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Can You Get a Car Loan With Bad Credit?

4 minute read

By Christopher Brown

As much as you might love being prepared for everything, life happens. Let’s say you just accepted a job one town over, or you had to say goodbye to the sedan that helped you through college. You never really know when you the need for a new or new-to-you car might arise.

Most Americans don’t have an extra $25K lying around, which is why a lot of them need auto loans. Securing an auto loan isn’t always easy either. Just ask someone with bad credit. While it is true that bad credit can make things a little more complicated, securing an auto loan is far from impossible.

Shutterstock: Cast Of Thousands

Credit Scores 101

Before they agree to finance a car purchase, lenders look into a potential buyer’s work history, and income statements. They check a person’s credit score too. A credit score uses a person’s bill-paying history, available credit limits, and current unpaid debts to determine their credit behavior and overall debt reliability.

Though the precise valuation of each credit score number can depend on the lender, credit scores are generally interpreted in the following way:

The average auto lender looks for credit scores of 660 and above, though they do still lend to those with lower scores. The first step to securing a loan then, is to figure out your credit score. If your score is lower than desired, you can still try to secure a loan from one of the lenders listed below. Or, you can take your time to clear some debt and boost your score.

Other Key Factors

The car loan story doesn’t end with a credit score. Banks ask a lot of questions, and require specific documentation to be submitted along with your application. You’ll want to check-in with your lender to be certain of their requirements, but the list of key factors below should help get you started.

Proof of Identity

Don’t expect to secure financing for a new vehicle without the proper documentation. A driver’s license or a passport should be enough to verify your identity. A piece of personalized mail with your current address and name on it should be enough to prove your place of residence.

Proof of Income

Banks use things like pay stubs and work history to assess everyone that applies for an auto loan. A steady job could help offset a negative credit score. Either way, don’t forget to pull together copies of your most recent pay stubs, or for self-employed borrowers, your tax returns from the past two years.

Know Your Budget

The bank is going to weigh your annual income next to your yearly expenses to see if you can reliably pay off your debt. You should know what you can reasonably afford. So get out a pen or use your budget app of choice to get a better grasp on your finances and protect yourself from getting carried away and spending too much.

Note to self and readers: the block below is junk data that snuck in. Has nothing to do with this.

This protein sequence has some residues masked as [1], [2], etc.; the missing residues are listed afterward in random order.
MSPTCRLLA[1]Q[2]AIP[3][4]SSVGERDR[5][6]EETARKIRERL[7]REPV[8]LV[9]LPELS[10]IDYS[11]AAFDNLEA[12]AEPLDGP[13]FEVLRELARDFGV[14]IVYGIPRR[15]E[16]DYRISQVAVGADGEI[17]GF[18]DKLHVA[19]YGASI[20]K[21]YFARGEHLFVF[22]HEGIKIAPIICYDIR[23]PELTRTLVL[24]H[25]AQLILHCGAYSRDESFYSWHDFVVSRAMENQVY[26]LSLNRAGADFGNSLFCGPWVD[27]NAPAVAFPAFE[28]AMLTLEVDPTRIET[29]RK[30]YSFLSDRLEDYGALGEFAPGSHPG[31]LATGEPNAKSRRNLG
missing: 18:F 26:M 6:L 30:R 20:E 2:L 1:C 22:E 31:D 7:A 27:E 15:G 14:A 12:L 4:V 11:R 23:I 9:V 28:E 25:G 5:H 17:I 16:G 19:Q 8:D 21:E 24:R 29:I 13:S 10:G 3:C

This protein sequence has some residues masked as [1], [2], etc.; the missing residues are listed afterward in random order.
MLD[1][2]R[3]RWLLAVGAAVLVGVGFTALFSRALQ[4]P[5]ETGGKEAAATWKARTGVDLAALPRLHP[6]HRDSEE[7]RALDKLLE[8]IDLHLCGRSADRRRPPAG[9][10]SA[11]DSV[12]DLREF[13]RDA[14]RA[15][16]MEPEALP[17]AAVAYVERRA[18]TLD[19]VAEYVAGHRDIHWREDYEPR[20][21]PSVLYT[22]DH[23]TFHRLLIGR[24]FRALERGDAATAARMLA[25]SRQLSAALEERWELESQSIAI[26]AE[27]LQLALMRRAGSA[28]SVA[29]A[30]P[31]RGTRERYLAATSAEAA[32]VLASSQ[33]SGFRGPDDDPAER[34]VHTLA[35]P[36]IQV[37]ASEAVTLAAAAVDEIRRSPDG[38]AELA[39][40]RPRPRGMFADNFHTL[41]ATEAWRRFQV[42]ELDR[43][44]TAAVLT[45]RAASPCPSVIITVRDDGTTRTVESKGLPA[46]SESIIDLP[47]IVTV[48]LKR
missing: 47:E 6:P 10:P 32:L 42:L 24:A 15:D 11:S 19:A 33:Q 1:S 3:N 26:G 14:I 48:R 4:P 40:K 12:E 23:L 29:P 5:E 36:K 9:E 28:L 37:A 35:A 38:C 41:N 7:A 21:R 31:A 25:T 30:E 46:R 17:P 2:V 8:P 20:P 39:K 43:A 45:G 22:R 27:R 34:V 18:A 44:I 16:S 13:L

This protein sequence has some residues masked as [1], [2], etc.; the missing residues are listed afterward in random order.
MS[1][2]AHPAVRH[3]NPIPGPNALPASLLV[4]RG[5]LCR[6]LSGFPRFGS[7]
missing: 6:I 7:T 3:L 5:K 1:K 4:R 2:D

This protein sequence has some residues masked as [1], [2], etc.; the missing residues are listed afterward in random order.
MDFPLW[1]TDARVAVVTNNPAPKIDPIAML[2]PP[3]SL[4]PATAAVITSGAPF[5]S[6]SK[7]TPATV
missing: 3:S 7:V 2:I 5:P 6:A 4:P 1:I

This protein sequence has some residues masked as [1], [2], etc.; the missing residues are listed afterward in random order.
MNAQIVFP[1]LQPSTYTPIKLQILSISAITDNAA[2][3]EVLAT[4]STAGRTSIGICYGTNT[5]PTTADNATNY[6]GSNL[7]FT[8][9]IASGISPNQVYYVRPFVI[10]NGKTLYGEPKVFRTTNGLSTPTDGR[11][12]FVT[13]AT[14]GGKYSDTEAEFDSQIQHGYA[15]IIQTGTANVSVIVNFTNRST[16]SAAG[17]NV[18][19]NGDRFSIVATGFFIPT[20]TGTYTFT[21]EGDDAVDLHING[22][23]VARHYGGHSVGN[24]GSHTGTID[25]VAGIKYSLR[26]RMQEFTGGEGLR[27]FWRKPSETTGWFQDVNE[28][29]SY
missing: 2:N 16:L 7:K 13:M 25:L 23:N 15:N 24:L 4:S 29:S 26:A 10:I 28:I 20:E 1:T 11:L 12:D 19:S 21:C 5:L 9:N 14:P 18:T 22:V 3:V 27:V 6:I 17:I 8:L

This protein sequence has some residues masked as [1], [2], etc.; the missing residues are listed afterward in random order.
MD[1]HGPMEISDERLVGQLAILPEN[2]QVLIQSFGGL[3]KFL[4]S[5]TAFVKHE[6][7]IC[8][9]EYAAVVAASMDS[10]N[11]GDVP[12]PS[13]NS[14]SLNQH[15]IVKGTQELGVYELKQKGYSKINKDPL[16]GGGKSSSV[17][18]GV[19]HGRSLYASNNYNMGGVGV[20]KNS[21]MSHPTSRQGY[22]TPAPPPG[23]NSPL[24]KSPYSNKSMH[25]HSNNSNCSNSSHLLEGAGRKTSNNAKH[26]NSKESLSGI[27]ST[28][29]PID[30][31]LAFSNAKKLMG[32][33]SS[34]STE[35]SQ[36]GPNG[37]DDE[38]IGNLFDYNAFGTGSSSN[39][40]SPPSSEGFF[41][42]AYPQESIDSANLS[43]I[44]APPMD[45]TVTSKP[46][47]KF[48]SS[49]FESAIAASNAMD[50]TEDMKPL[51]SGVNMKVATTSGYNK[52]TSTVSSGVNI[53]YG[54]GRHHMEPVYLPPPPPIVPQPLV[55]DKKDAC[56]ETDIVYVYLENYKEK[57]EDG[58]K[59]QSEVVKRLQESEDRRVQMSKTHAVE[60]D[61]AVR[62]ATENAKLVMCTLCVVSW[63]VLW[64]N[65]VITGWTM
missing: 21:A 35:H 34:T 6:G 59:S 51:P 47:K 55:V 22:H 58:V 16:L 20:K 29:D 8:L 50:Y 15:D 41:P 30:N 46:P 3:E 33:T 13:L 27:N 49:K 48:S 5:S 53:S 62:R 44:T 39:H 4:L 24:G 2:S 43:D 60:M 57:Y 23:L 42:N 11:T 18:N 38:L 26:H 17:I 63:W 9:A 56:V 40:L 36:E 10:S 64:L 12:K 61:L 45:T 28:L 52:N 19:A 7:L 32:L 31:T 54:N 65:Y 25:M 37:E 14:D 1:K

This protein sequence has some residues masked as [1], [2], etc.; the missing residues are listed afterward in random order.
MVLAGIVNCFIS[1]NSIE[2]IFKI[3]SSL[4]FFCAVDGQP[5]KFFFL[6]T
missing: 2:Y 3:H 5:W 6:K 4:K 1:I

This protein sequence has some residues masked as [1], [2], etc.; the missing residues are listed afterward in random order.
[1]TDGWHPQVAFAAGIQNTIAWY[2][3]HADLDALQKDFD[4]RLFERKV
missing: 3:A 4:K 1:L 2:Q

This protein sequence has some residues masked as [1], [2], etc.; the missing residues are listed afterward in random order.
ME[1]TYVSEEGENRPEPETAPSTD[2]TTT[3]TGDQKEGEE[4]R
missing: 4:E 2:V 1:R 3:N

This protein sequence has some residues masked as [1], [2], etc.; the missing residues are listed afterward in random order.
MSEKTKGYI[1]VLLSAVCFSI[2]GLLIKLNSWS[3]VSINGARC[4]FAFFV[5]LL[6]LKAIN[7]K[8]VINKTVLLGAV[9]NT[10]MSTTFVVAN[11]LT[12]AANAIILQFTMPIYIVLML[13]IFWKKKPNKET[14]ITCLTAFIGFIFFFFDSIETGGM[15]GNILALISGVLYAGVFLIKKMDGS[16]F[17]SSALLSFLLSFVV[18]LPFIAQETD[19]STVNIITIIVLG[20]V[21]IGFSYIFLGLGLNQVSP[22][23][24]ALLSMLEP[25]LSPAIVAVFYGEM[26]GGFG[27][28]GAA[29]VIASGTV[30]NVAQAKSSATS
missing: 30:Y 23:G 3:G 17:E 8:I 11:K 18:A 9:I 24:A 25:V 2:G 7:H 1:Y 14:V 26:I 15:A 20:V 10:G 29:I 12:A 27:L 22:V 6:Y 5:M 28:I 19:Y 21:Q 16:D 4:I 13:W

Never Underestimate The Power of Down Payments

Overlook the importance of down payments at your peril. Even people with good credit should consider offering up as large of a down payment as they can afford. More than just a formality, down payments will save you money in the long term by reducing the size of the loan, lowering your monthly payment, and improving the term length and interest rate.

The Best Loans for People With Bad Credit

The lending market is more competitive than you might think. As a result, there are countless car loan options available for borrowers with bad credit. To start your search for a great APY on a car loan, we’ve highlighted a handful of notable options below:


Consumers Credit Union




This is just the tip of the iceberg. Believe us when we tell you that there are lots of online alternatives available. Add to that whatever local banks and credit unions that serve your area, and there are almost too many lenders to choose from!

Green Means Go!

See? There are a lot of car loan options available for those with bad or poor credit. And even if you can’t secure one right away, there are clear steps you can take today to improve your credit over time.

Securing a great rate on an auto loan doesn’t give you the green light to overspend on a new car. The higher the cost of the vehicle, the more you’ll pay over time. So stick to your budget, offer up as large of a down payment as you can afford, and get back in the driver’s seat.

Christopher Brown



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